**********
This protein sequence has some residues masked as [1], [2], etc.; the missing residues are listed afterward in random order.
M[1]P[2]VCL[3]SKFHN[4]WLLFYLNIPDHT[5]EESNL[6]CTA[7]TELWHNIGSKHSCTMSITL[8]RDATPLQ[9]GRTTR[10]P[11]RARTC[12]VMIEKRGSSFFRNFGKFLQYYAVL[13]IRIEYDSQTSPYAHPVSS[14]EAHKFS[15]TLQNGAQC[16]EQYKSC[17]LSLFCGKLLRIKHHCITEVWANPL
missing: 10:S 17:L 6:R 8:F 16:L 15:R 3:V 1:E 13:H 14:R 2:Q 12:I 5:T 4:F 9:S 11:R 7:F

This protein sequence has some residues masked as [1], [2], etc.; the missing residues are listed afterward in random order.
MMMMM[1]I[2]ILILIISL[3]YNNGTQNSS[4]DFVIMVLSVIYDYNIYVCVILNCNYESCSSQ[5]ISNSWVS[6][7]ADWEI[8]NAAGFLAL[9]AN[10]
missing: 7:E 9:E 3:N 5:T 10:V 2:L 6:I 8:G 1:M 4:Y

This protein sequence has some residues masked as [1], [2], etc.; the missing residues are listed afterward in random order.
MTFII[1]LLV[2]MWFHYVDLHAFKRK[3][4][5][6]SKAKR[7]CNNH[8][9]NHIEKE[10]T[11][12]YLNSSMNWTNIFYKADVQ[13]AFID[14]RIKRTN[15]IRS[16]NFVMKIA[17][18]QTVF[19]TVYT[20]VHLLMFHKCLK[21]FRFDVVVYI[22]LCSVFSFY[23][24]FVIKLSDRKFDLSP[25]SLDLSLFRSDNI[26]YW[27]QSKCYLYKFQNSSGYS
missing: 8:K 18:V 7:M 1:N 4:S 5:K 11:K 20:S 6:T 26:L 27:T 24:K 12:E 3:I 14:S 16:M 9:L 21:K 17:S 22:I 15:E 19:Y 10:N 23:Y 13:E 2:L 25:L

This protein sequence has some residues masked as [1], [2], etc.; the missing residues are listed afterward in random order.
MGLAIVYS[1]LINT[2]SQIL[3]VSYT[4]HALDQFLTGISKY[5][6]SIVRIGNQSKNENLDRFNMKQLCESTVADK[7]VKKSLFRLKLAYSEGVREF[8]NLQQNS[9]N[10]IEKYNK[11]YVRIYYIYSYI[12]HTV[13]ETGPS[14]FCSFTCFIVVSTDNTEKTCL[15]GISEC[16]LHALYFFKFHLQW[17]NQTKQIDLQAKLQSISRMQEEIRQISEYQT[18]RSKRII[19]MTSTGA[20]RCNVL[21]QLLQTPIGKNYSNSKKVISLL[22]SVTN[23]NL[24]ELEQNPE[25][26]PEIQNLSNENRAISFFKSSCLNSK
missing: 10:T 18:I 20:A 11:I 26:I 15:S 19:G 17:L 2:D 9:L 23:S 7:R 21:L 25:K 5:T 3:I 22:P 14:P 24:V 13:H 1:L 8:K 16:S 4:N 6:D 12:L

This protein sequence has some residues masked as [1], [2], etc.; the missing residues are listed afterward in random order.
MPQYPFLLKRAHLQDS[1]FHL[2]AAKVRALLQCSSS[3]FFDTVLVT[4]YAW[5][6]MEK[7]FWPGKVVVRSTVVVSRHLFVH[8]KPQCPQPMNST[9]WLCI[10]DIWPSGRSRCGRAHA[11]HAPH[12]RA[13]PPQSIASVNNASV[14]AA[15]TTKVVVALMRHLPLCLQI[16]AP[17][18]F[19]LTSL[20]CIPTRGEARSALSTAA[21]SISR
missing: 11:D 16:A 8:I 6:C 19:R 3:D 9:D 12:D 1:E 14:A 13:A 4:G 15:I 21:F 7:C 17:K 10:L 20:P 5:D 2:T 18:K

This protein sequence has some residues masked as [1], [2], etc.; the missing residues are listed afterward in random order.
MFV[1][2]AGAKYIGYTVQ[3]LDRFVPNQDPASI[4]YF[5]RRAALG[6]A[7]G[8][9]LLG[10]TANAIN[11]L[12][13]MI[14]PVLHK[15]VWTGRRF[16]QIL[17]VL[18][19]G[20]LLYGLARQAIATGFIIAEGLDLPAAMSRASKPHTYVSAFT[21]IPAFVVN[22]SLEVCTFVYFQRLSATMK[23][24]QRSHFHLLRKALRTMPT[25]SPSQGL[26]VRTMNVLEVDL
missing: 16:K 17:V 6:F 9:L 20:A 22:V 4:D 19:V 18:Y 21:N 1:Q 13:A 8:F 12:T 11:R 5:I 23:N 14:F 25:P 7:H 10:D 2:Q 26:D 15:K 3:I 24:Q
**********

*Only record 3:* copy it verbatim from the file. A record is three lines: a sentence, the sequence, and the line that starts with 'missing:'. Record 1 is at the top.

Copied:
This protein sequence has some residues masked as [1], [2], etc.; the missing residues are listed afterward in random order.
MTFII[1]LLV[2]MWFHYVDLHAFKRK[3][4][5][6]SKAKR[7]CNNH[8][9]NHIEKE[10]T[11][12]YLNSSMNWTNIFYKADVQ[13]AFID[14]RIKRTN[15]IRS[16]NFVMKIA[17][18]QTVF[19]TVYT[20]VHLLMFHKCLK[21]FRFDVVVYI[22]LCSVFSFY[23][24]FVIKLSDRKFDLSP[25]SLDLSLFRSDNI[26]YW[27]QSKCYLYKFQNSSGYS
missing: 8:K 18:V 7:M 1:N 4:S 5:K 11:K 20:S 6:T 26:L 27:T 24:K 12:E 3:I 14:S 16:M 9:L 21:K 17:S 22:I 15:E 19:Y 10:N 23:Y 13:E 2:L 25:L